Reader question: How Do you Protect your Emergency Supplies from Pests?

protect your emergency supplies from pests1

Photo provided by reader “S,” used with permission

This post is by Bernie Carr, apartmentprepper.com

I get a lot of emails on Apartment Prepper, and I always respond to readers’ questions.  Here is an excerpt from a recent email from reader “S.”  (I have removed any personal references.)  “S” provided actual photos.

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Emergency bag, eaten through by mice. Photo provided by reader “S,” used with permission

I had some bad luck recently. My car broke down coming home from work.  As a result I had to leave the car at a mechanic for a week to fix a now bigger problem & figured it was wise to move my earthquake emergency bags from my trunk to my living room floor while the car was being fixed so that no one would be tempted to “borrow” from my supplies while fixing the car.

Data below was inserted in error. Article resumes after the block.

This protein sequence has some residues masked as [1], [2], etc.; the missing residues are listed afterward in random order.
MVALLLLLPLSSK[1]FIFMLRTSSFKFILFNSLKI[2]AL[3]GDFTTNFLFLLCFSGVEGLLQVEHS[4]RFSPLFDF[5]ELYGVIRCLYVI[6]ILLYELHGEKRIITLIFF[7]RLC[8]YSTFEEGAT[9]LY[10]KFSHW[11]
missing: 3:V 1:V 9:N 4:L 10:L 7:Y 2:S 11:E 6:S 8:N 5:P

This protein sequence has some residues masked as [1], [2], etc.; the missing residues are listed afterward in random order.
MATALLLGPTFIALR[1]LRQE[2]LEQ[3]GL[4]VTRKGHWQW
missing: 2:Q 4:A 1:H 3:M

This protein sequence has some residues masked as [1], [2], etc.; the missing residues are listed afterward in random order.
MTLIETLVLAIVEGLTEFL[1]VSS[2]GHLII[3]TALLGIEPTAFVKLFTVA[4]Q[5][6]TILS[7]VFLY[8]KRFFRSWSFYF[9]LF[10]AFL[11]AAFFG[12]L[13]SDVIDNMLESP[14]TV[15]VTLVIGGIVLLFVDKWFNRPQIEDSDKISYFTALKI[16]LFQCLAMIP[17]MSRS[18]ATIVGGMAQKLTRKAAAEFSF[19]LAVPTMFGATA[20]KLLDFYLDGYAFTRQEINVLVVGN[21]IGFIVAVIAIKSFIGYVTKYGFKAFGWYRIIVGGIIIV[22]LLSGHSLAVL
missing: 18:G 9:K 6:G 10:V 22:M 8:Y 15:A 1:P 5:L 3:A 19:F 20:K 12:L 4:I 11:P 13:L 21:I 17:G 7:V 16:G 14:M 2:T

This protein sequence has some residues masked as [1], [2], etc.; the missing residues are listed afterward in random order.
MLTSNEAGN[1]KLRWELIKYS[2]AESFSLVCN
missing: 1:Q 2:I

While that was happening, a restaurant next door started to be remodeled & I had to go out of town with a relative for several days. Since that relative had their own earthquake bags in their trunk I left mine at home over the trip so we’d have room for the suitcases.

I came home to my apartment & discovered something had eaten through the bags to get at the trail mix inside & had even ripped open a bag of store self tuna but decided it didn’t like it so the house smelt of rotten fish!! I had never had anything other than ants, spiders & crickets in the apartment before for years so this was a completely new experience for me!

So my question is, how do you keep your supplies safe from pests?

Reader “S” described a common problem among apartment dwellers.

She mentioned there was some remodeling going on next door.  Pests do travel from one unit to another.   I have noticed whenever someone moves out nearby and the unit is fumigated, there is an uptick in pests trying to come into our area.  That’s because the pests are driven out of one unit and they try to invade nearby units if you let them.

Preventive measure:  If you see movers, spray insecticide along entrances as well as corners of shared walls.  This should help prevent them from trying to come to you.  However this works on insects, but not mice.  We have discussed insects in a previous post, but today we are looking at rodents.

How do you protect your emergency supplies from pests such as mice?